2-Extreme noob-questions. (Shifting & Tranny)


DannyMoto07

Member
Apr 12, 2007
170
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Just wondering, I should clutch on EVERY shift right?

Will simply banging through the gears once I'm going kill the transmission?

Also.. on a Yamaha RT180, what's the reccomended transmission oil I should run?

Thanks guys.

Dan
 

dirt bike dave

Sponsoring Member
May 3, 2000
5,349
3
Most dirt bikes will easily shift without using the clutch. Banging through the gears should not hurt anything.

Most dirt bikes are also very happy with 10w-40 automotive motor oil in the transmission.

The clutch is very useful for controlling power delivery, but use is optional when shifting.
 

Moparman1539

Member
Sep 9, 2006
804
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DannyMoto07 said:
Just wondering, I should clutch on EVERY shift right?

Will simply banging through the gears once I'm going kill the transmission?

Also.. on a Yamaha RT180, what's the reccomended transmission oil I should run?

Thanks guys.

Dan

My cousin told me i dont need to use the clutch when i shift. As long as you let off the gas then shift and get back on it. IF you sat of the gas while you shift there will be problems.... And i have had my bike for 3 years. And i hardley ever use the clutch for shifting. And the gears are fine.
 

MichiganRider

Member
Apr 13, 2007
29
0
Until i read this, the thought of not using the clutch had never crossed my mind. I use the clutch for every gear change no matter what, always thought it would mess with my trans. Personally i use the clutch and i would recommend you do, its a free world do what you want though :laugh:
 

DannyMoto07

Member
Apr 12, 2007
170
0
Thanks for the help everyone.

I'll have to judge when or not to use the clutch depending on speed and such, but as long as I'm not going to blow it up or anything then that's good to know.

I also chose to run 80w transmission fluid... it's a synthetic made especially for 2-stroke transmissions. MTL is the brand i think(?)...

Thanks for the help!

Dan
 

DannyMoto07

Member
Apr 12, 2007
170
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That's what the dealer told me to run... it was the same as the Yamalube he suggested. Looked it up in the computer and everything.

Dan
 

Chili

Lifetime Sponsor - Photog Moderator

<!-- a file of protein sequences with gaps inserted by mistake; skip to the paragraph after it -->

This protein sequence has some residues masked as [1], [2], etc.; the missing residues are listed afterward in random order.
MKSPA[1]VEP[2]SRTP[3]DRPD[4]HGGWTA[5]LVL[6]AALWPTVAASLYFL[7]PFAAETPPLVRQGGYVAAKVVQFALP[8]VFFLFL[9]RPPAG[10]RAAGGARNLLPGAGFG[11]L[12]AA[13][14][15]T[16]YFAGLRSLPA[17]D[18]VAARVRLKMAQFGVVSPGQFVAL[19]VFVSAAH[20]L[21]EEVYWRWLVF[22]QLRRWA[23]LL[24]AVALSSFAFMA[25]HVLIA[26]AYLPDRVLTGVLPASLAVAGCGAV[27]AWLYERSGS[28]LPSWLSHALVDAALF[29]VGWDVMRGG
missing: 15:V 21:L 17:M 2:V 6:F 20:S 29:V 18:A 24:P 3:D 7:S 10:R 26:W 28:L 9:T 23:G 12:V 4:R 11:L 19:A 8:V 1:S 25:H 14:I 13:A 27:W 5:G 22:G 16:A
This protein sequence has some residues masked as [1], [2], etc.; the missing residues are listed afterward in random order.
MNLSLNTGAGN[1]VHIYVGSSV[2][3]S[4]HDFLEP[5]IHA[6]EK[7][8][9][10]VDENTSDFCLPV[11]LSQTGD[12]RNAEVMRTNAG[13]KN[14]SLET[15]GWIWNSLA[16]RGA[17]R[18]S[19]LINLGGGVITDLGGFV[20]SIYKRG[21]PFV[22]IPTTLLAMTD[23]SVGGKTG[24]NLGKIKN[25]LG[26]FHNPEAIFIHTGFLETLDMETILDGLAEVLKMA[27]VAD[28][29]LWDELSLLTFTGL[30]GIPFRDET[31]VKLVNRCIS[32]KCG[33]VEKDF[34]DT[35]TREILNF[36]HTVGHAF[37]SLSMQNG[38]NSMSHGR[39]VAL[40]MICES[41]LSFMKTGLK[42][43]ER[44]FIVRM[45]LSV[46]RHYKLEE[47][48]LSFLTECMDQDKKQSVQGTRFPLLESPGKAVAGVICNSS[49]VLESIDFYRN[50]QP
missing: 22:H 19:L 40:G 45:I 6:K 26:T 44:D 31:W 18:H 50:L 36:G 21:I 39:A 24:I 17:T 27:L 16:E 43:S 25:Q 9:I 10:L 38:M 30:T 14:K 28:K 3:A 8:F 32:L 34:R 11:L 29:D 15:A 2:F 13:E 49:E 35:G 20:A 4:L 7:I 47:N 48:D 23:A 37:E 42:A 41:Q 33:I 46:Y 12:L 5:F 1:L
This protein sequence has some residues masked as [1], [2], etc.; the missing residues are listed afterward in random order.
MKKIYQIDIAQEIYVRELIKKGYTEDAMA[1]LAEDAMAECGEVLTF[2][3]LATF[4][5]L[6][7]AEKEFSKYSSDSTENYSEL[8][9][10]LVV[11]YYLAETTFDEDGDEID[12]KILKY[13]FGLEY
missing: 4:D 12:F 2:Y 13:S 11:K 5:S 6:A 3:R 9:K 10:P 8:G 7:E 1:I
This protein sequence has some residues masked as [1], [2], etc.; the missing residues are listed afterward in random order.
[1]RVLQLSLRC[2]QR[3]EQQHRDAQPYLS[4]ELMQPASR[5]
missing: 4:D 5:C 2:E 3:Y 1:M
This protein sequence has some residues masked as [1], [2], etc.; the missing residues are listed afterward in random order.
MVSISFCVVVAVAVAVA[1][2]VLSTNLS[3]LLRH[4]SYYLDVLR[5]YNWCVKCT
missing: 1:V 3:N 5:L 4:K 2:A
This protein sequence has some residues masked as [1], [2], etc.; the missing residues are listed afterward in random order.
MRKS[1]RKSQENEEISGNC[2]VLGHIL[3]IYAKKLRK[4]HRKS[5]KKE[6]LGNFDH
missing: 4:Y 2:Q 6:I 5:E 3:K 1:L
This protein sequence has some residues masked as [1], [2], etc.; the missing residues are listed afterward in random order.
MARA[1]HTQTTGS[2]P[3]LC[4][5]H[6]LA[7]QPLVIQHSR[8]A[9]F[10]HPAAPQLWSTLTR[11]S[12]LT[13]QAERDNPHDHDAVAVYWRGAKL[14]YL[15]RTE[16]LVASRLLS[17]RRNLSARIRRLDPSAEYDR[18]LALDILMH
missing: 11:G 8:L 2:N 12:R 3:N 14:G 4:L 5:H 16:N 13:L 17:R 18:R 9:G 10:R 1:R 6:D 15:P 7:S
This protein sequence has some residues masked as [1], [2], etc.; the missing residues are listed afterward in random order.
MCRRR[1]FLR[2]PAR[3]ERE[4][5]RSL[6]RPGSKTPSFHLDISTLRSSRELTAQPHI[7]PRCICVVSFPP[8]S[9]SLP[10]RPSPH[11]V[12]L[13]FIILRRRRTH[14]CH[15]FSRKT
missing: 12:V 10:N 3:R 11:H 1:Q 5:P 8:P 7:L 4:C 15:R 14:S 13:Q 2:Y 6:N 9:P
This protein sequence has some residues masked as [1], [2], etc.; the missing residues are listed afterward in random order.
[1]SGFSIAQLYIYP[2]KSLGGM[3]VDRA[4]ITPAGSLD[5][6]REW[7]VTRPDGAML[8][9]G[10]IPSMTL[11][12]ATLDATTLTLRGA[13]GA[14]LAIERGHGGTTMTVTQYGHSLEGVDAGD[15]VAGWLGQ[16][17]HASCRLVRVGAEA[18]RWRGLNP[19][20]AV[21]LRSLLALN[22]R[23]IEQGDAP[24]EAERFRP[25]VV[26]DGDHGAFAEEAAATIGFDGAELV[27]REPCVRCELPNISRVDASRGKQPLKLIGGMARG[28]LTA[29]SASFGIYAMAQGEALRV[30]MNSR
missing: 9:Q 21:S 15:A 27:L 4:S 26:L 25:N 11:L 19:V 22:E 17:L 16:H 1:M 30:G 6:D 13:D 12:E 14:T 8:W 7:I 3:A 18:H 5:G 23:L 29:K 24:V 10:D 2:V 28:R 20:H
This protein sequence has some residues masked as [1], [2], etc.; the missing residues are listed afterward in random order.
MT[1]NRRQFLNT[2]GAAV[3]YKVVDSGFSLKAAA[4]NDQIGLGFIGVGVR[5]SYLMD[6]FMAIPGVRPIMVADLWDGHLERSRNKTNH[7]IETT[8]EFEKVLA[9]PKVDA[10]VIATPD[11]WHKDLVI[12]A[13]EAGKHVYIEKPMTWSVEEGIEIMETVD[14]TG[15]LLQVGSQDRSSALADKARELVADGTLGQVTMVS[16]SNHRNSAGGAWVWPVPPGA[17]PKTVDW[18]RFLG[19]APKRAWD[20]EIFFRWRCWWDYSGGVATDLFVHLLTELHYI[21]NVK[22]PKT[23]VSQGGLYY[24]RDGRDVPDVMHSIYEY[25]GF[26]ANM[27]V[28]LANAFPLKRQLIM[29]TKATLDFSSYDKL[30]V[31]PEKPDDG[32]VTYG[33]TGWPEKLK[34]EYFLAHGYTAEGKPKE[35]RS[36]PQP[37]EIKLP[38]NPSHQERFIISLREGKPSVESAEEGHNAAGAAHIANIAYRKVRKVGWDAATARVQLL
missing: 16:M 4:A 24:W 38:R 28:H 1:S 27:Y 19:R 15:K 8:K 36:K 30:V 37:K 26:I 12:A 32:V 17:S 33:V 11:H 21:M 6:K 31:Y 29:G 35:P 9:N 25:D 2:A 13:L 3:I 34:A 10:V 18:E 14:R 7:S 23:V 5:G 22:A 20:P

Apr 9, 2002
8,060
11
So what are the scenarios for not using the clutch? Once again for racing I understand the lack of clutch and even then I'd rather see someone powershift than not use the clutch at all. For trail riding on the bike you bought do it a favour and use the clutch, no one is racing you from point A to B.
 

rickyd

Hot Sauce
Oct 28, 2001
3,447
0
ctdyno said:
um, 80w seems abit much, waaaaaaaaayy too thick
I ran 80wt Maxima for years in my KX & YZ with no problems. Also, I never use the clutch to shift, just for delivery :ride:
 

friar tuck

Member
Feb 9, 2006
190
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I only use my clutch in corners and on hills, or if I need to hop into the power band when my RPMs are a little low. To each his own..it's just how I like to ride.
 

FoxRider_4

Member
Mar 25, 2007
10
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use the clutch you dont have to but u should and if you dont at least let off the gas between shifts and im not sure what wieght but i run amsoil synthetic in all my bikes
 

DannyMoto07

Member
Apr 12, 2007
170
0
Thanks guys, you've all been a great help.

I think what I'll do is just kinda feel it out depending on the trail... muddy, woodsy, snowy, rocky, hilly, twisty... Clutch.

Straight, even, grassy, sandy, packed dirt, pavement... no Clutch.

I have only shifted the transmission by letting off the gas.. Almost exactly like an auto-clutch transmission. But like I said... hairy stuff will need a clutch, just to prevent hammering on the plates.

Dan
 

2strokerfun

Member
May 19, 2006
1,500
1
First of all, you've already removed two links from your chain, which is really a "no no." This indicates excessive chain and gear wear, meaning you could possible snap a chain, doing irreparable harm to your engine case. Secondly, clutch plates are relatively cheap and still easy to find for your bike. Gears are not. 80 wt gear oil is fine and not thick like 80 wt motor oil. If you abuse the hell out of your clutch, you probably won't need new clutch plates more than once a year. If you ride sensibly, they may last several years.
I recommend you use your clutch as designed. I also recommend you go ahead and start looking for new front and back gears and chain. And don't scrimp and buy a $25 chain. You get what you pay for with chains. You need to change the gears and chain at the same time. Putting a new chain on worn gears will just ruin the chain. Enjoy the bike. Sounds like a great deal of fun.
 

DannyMoto07

Member
Apr 12, 2007
170
0
I actually just priced new sprockets on Dennis Kirk and they're only about 40 bucks for the front and rear. I'll have to look for a good chain though... I think it's a 428 size.

Dan
 

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